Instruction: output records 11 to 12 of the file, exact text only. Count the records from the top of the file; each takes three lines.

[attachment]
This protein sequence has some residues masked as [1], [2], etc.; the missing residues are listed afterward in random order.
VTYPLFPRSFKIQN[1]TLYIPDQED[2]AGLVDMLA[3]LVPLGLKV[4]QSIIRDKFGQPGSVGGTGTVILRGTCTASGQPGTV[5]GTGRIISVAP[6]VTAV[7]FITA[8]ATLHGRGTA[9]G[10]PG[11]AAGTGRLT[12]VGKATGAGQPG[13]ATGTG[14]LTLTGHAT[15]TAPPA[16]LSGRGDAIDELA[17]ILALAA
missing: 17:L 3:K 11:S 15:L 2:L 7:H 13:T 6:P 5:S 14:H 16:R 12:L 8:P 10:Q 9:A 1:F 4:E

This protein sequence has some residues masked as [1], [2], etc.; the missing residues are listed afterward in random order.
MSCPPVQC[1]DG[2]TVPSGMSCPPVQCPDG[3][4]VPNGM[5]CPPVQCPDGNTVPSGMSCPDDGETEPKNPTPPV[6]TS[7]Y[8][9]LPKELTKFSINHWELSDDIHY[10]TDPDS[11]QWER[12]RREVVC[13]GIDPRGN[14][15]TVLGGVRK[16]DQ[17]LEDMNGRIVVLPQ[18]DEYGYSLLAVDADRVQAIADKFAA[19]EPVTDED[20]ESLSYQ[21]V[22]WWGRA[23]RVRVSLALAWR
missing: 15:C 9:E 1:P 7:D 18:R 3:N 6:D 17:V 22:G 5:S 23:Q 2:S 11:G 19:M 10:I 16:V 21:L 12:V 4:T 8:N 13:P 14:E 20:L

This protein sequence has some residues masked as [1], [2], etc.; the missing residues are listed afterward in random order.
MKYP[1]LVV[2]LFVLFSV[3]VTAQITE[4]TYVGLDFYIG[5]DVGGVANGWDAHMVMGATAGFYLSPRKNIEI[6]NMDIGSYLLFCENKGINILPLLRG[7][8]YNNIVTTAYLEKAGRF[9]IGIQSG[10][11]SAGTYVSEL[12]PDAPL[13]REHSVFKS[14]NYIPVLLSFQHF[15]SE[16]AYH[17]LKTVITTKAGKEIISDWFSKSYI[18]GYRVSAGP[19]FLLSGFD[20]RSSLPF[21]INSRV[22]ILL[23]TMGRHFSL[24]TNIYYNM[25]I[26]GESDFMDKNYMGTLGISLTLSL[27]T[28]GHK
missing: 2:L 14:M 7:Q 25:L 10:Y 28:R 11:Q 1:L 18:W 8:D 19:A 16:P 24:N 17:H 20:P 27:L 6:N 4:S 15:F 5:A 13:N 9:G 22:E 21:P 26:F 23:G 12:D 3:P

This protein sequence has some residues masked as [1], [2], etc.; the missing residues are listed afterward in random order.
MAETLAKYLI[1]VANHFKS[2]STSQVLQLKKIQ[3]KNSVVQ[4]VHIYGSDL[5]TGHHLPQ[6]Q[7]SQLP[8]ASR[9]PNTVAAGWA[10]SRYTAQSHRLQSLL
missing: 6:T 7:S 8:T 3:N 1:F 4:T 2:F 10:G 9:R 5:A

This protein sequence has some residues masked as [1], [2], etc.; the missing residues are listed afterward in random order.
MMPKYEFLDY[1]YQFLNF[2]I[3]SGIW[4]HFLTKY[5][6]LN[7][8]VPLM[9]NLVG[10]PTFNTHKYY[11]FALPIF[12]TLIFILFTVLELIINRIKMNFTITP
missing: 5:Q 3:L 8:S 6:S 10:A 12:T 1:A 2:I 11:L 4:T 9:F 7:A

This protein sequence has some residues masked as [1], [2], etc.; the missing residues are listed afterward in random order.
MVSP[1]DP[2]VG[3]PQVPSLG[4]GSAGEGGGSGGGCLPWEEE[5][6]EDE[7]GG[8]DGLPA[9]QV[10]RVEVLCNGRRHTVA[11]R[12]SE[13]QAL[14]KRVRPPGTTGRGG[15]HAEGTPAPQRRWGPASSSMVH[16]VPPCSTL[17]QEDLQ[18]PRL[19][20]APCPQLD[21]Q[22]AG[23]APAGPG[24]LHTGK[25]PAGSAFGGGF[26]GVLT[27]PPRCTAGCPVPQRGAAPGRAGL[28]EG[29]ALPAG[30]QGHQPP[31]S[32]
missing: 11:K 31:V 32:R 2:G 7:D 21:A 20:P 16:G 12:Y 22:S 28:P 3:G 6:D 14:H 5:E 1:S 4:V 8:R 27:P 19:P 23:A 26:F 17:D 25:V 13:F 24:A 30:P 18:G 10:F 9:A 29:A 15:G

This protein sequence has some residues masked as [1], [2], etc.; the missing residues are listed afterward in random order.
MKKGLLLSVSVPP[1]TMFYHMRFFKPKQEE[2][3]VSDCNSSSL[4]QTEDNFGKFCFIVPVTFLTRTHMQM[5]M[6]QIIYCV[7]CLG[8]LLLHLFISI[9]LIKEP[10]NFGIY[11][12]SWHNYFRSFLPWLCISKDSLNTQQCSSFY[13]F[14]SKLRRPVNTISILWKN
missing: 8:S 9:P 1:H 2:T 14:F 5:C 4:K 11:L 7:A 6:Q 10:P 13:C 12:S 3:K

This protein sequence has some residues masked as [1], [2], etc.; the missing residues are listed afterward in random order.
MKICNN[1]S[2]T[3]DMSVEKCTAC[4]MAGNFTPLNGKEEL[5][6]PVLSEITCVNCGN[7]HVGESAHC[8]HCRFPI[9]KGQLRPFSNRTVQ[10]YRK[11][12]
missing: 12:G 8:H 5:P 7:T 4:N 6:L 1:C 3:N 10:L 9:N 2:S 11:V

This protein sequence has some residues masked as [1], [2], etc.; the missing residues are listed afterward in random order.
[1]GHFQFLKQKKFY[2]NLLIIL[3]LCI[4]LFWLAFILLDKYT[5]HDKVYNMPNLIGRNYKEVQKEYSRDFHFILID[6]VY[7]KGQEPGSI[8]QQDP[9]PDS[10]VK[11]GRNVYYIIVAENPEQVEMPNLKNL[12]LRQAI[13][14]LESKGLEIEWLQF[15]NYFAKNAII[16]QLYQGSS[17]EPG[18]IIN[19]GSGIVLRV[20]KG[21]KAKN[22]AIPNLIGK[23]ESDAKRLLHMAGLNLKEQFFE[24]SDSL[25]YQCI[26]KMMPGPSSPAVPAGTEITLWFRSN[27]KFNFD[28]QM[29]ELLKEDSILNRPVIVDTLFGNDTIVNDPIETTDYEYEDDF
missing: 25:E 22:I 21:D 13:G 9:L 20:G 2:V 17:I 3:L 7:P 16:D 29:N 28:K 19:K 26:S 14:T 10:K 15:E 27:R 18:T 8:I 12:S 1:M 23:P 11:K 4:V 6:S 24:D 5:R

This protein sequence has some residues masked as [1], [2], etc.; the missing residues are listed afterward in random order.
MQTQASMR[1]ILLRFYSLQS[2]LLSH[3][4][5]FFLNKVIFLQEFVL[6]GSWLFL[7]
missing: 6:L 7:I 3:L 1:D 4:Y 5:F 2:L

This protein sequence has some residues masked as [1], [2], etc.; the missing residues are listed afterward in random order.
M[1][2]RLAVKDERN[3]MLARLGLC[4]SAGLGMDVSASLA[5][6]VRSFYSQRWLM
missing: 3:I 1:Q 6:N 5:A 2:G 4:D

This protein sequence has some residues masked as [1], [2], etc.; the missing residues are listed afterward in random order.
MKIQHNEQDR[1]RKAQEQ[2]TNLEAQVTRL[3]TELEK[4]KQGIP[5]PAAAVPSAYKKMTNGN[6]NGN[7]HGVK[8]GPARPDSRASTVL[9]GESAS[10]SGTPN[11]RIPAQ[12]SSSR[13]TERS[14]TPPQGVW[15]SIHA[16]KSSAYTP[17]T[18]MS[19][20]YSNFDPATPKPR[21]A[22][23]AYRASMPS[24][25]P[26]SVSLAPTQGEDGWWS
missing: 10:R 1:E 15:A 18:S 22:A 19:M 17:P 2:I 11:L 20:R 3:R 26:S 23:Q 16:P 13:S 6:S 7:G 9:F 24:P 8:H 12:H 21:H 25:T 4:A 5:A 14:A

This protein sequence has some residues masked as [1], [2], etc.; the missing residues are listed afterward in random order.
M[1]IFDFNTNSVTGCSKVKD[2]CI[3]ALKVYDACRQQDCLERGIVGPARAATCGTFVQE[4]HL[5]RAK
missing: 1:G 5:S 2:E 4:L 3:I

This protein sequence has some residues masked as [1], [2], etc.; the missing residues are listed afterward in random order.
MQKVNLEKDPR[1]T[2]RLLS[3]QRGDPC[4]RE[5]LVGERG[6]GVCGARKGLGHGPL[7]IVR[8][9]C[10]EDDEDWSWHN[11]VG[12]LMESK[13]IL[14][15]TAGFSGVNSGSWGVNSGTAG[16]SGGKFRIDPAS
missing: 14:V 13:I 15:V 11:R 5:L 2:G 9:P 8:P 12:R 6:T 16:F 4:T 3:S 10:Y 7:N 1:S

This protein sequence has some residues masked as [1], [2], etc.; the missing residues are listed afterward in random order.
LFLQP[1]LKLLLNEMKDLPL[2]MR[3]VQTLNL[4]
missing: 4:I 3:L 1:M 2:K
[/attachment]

This protein sequence has some residues masked as [1], [2], etc.; the missing residues are listed afterward in random order.
M[1][2]RLAVKDERN[3]MLARLGLC[4]SAGLGMDVSASLA[5][6]VRSFYSQRWLM
missing: 3:I 1:Q 6:N 5:A 2:G 4:D

This protein sequence has some residues masked as [1], [2], etc.; the missing residues are listed afterward in random order.
MKIQHNEQDR[1]RKAQEQ[2]TNLEAQVTRL[3]TELEK[4]KQGIP[5]PAAAVPSAYKKMTNGN[6]NGN[7]HGVK[8]GPARPDSRASTVL[9]GESAS[10]SGTPN[11]RIPAQ[12]SSSR[13]TERS[14]TPPQGVW[15]SIHA[16]KSSAYTP[17]T[18]MS[19][20]YSNFDPATPKPR[21]A[22][23]AYRASMPS[24][25]P[26]SVSLAPTQGEDGWWS
missing: 10:R 1:E 15:A 18:S 22:A 19:M 17:P 2:I 11:L 20:R 3:R 26:S 23:Q 16:P 13:S 6:S 7:G 9:F 24:P 8:H 12:H 21:H 25:T 4:A 5:A 14:A